Projected impact of the $22 billion in Food Security funding:

  • Increased income for at least 40 million people on less than $2.00 per day.
  • Research on agricultural strategies to increase food production and famine prevention
  • 25 million children will receive nutrition interventions that prevent child mortality. These investments are projected to reduce the number of stunted children by 10 million and the number of underweight children by 4 million.
  • Millions of poor families will benefit from lowered food prices.

 

 

 

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Top 5 on the West Coast: In 2012, the Classy Award named The Borgen Project Top 5 on the West Coast for “Greatest Achievement by a Poverty and Hunger Relief Organization.”
Read more.

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Seattle Declares Borgen Project Day: In recognition of The Borgen Project’s impact in advocating for the world’s poor, Seattle Mayor Mike McGinn declared July 20th, 2013 “Borgen Project Day” in Seattle.

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GuideStar Exchange Seal for Commitment to Transparency: The Borgen Project has received the highest honor awarded by the nations leading agency for rating charities.

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KOMO News Brotherton Award: May 2012 recipient of the Brotherton Community Champion Award.

1. Doesn’t corruption in developing nations prevent aid from reaching the most impoverished people? While corruption exists nearly everywhere, including the United States, it is by no means a justification for ignoring the plight of the world’s poor. In recent years, experts have developed numerous strategies for bypassing corruption and ensuring that the world’s most vulnerable people receive assistance. The United States even set up a funding program (MCC) that requires countries to address corruption before they can receive assistance. This ensures that aid coming from the United States goes directly to the people.

 

2. Is the problem too big to address? While the problem is huge, the solutions are easy, affordable, and proven to work. In 2015 the UN completed its Millennium Development Goals, which in part sought to cut global hunger in half. This goal was achieved early, and the UN now targets zero hunger by 2030. It estimates that this lofty goal can be achieved with an additional $264 billion spent globally per year. This is less than the United States currently spends on interest payments on the national debt $283 billion and less than half of the U.S. defense budget $612 billion.  Click here to read facts about poverty-reduction successes occurring across the globe.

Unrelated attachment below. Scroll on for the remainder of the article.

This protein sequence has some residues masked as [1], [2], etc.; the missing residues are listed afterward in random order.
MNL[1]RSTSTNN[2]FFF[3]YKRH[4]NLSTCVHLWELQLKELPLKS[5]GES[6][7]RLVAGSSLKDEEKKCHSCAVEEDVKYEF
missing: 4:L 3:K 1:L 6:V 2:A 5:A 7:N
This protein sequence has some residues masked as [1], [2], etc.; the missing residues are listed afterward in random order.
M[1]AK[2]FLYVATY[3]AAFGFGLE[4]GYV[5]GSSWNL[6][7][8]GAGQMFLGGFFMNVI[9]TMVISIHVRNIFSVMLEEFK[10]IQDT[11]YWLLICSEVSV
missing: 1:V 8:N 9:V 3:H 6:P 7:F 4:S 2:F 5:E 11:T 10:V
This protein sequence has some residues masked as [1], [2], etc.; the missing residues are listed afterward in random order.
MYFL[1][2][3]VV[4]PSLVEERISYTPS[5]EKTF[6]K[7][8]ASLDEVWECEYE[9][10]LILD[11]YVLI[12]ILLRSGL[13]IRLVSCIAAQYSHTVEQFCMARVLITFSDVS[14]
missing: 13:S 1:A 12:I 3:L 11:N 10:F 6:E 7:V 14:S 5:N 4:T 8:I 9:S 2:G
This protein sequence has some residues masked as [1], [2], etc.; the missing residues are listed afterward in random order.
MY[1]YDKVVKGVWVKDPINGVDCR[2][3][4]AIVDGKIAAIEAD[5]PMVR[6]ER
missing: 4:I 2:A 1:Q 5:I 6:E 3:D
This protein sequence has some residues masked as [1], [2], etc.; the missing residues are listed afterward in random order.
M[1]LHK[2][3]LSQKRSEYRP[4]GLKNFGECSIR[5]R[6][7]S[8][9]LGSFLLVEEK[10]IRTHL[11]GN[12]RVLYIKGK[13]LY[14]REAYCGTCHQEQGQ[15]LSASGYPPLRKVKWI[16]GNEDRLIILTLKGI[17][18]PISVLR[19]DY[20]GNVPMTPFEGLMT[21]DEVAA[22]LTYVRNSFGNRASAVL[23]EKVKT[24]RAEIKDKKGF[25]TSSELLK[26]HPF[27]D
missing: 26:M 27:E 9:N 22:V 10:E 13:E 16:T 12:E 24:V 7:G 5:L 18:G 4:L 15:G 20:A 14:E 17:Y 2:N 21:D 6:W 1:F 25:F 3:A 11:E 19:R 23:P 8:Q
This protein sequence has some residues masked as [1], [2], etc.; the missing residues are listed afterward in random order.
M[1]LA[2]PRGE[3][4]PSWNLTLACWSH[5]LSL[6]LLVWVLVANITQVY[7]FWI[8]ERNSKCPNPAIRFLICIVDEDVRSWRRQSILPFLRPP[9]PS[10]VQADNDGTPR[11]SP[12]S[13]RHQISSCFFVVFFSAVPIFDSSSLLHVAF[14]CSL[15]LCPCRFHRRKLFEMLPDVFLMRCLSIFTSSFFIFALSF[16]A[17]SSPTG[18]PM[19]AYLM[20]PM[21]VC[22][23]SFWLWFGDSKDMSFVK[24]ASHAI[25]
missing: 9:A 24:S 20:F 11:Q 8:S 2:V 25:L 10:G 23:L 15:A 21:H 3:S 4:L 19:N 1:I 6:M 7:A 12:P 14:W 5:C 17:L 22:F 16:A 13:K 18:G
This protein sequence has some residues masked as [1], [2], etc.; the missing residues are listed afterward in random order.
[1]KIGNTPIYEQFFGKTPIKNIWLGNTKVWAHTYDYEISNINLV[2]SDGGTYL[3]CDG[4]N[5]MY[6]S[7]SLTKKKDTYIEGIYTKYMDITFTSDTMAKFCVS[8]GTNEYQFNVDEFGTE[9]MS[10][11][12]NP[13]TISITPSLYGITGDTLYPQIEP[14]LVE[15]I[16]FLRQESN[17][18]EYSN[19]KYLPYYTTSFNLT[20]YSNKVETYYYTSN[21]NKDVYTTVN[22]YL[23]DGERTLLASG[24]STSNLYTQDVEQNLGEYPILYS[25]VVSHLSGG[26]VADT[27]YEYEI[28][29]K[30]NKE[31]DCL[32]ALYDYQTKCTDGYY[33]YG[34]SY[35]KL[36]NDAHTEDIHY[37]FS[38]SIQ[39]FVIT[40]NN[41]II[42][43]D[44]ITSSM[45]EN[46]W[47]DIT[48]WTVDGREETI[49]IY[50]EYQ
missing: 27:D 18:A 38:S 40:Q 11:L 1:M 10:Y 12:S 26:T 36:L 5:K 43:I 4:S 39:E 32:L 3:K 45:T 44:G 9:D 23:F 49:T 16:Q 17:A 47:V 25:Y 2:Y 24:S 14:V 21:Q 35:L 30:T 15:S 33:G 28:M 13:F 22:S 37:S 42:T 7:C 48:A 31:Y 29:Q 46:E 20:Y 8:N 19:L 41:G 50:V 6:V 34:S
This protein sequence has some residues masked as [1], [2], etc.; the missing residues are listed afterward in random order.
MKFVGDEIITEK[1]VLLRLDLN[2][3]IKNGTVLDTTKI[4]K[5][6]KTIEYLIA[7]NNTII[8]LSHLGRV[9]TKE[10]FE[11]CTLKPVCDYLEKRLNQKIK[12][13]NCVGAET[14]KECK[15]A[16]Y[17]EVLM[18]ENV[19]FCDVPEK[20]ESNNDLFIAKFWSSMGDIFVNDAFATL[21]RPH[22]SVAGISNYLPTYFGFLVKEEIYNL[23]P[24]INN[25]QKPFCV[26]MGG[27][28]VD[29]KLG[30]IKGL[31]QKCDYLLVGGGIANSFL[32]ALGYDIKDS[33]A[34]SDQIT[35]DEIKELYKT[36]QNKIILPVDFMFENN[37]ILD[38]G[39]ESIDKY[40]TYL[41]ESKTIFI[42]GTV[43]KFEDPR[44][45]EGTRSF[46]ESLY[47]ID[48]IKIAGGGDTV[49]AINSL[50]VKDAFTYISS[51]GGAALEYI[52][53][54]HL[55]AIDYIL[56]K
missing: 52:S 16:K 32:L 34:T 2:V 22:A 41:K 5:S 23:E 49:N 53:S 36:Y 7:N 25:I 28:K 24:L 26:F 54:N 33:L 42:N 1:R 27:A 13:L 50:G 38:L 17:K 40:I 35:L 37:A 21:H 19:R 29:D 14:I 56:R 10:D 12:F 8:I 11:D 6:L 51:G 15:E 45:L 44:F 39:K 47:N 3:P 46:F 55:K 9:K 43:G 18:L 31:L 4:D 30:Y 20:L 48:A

3. Why should the United States address poverty abroad when we have it here? These are not competing interests. Our foreign policy should be focused on international poverty because it’s the right thing to do and because it’s in our strategic interest. And for the same reasons our domestic policy should focus on poverty at home.

 

4. What is the biggest hurdle in achieving the UN Sustainable Development Goals and ending world hunger? Leadership from Congress and the White House. We’re the first country in history that has the ability and political power to end world hunger. As the world’s agenda-setter, the United States is in the unique position of leading the fight to reduce poverty and ensure that the Methods for Ending Poverty are achieved, with help from other nations and the private sector.

 

5. How is poverty fought on the ground? The strategies range from teaching farmers how to increase crop productivity to giving small loans to women so they can buy ovens and earn money selling bread.

 

6. Why do CEOs and the business community want the U.S. to end global poverty? The world’s poor are now viewed as the largest untapped market on earth. As people transition from barely surviving into being consumers of goods and products, U.S. companies gain new populations to which they can market their products. Many corporations have already benefited substantially from the poverty reduction that has occurred in India, China, and other parts of the world, and they realize that their future earnings are tied to whether or not U.S. leadership is working to reduce global poverty.

 

7. Why do defense experts view global poverty as a threat to the United States? Poverty creates desperate people and unstable conditions. As the National Security Strategy of the United States says, “A world where some live in comfort and plenty, while half of the human race lives on less than $2 a day, is neither just nor stable.”

 

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General Contact Info
[email protected]
206-471-4148

Media
[email protected]

Donors
[email protected]

Mailing Address:
The Borgen Project
1416 NW 46th Street, Suite 105 PMB 145
Seattle, WA 98107

Office Address:
The Borgen Project

4818 14th Ave NW, Suite 7
Seattle, WA 98107

 

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We’ve taken the battle to the highest level possible. The Borgen Project is an innovative, national campaign that works with U.S. leaders to improve their response to the global poverty crisis.

2 Ways Downsizing Global Poverty Helps the U.S.

donate_poverty
Creates Jobs

world_hunger
Improves National Security

Quick Ways to Help